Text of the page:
Editor's pick product technology

Gentle Monster and Huawei team up to launch fashion-focused smart glasses

Korean luxury eyewear label Gentle Monster has partnered with Chinese technology giant Huawei to announce the launch of a range of smart glasses.

The range was introduced yesterday (March 26) at Huawei’s P30 Pro launch event in Paris as ‘one more stylish thing’ the company would be introducing to their hardware range this year.

The smart glasses will have integrated microphones and speakers, which through Bluetooth technology will allow wearers to pick up calls by simply touching the frame, as well as activate a voice assistant. The glass range will come in both prescription and sunglass frames in a variety of styles.

Speaking about the partnership during the launch event, Huawei said both companies were trying to make the glasses look as normal as possible, and designed for user’s everyday life. “I really appreciate Huawei because they realize that the eyewear comes first and the smart comes later,” added Hankook Kim, co-founder and CEO of Gentle Monster to WWD.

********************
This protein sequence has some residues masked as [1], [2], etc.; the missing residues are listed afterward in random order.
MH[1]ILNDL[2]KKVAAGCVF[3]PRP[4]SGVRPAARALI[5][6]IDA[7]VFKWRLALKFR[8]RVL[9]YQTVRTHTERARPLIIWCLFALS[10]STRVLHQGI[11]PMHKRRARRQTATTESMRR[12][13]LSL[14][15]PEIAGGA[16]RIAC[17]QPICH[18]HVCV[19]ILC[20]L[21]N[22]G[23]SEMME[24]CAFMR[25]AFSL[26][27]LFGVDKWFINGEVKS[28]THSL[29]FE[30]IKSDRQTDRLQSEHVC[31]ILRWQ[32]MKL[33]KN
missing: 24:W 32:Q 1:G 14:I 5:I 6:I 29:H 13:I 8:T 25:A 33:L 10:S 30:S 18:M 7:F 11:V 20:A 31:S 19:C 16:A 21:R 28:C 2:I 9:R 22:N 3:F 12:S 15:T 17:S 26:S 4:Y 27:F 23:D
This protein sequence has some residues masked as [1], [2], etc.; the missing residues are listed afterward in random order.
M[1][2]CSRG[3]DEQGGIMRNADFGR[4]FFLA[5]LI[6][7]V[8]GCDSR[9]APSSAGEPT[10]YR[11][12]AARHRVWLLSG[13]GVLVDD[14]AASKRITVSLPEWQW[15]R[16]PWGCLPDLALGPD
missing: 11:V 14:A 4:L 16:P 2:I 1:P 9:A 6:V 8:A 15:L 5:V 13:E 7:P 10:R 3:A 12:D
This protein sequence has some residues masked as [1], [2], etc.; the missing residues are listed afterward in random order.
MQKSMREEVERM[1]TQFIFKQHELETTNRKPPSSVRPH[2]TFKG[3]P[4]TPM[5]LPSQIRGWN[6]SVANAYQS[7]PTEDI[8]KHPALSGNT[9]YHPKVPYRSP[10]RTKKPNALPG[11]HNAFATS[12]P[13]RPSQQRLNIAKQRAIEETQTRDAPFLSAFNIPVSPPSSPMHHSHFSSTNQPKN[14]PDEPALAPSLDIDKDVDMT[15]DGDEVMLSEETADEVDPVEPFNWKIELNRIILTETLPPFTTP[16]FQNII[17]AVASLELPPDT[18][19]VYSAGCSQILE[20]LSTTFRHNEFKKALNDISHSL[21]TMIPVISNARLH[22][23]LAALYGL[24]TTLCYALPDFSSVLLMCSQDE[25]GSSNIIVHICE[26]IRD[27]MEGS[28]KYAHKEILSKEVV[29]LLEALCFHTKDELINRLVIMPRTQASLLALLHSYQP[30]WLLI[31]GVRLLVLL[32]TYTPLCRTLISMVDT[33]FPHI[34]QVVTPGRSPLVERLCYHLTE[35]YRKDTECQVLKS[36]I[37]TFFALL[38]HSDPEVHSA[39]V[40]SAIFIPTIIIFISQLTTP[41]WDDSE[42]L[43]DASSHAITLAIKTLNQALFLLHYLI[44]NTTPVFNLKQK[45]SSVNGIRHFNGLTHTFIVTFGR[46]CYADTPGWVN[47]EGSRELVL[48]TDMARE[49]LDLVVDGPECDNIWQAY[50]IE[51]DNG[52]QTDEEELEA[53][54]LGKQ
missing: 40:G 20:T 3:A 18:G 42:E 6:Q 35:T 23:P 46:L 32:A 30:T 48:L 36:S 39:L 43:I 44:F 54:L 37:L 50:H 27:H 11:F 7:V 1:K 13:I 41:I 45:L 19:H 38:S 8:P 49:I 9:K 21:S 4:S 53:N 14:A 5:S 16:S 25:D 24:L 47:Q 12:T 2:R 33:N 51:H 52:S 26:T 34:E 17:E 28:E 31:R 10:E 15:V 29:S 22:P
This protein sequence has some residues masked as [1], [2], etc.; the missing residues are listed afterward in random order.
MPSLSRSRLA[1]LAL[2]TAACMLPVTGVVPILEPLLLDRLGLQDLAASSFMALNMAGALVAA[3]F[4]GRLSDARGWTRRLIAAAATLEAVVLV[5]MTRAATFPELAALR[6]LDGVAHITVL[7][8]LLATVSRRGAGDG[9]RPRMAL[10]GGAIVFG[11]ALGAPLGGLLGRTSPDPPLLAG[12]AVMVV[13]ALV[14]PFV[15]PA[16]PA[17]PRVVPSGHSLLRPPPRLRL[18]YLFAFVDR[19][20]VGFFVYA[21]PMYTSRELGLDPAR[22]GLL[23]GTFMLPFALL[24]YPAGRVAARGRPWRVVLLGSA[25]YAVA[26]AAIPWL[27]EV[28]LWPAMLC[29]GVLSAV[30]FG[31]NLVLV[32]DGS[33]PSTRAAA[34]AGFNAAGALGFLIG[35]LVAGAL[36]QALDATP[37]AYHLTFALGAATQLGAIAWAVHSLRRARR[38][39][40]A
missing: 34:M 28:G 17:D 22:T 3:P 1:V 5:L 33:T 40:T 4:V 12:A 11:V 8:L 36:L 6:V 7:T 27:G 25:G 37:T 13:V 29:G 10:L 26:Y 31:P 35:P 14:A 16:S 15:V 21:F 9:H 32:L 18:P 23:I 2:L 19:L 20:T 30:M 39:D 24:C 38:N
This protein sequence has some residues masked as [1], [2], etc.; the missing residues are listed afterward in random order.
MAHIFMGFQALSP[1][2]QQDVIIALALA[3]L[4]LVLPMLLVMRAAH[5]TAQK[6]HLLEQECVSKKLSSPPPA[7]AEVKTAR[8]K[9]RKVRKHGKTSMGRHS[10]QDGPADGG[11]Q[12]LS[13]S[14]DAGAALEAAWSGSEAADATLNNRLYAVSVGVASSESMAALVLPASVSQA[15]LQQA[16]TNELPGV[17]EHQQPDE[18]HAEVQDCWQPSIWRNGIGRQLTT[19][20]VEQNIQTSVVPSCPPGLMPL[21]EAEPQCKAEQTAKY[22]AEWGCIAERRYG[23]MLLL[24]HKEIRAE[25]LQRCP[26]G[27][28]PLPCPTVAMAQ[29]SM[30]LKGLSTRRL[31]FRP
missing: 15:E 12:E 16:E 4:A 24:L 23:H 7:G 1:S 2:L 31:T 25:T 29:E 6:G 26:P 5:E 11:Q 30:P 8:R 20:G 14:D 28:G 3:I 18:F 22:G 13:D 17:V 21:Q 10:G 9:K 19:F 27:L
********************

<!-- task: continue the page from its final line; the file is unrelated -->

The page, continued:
Unlike previous smart glasses that have been introduced to the market such as the Google Glass (which was discontinued in 2015) and Snap Inc’s Spectacles, the product will not feature an embedded camera. This was a conscious decision to show a focus on wearability and design, as opposed to tech functionality.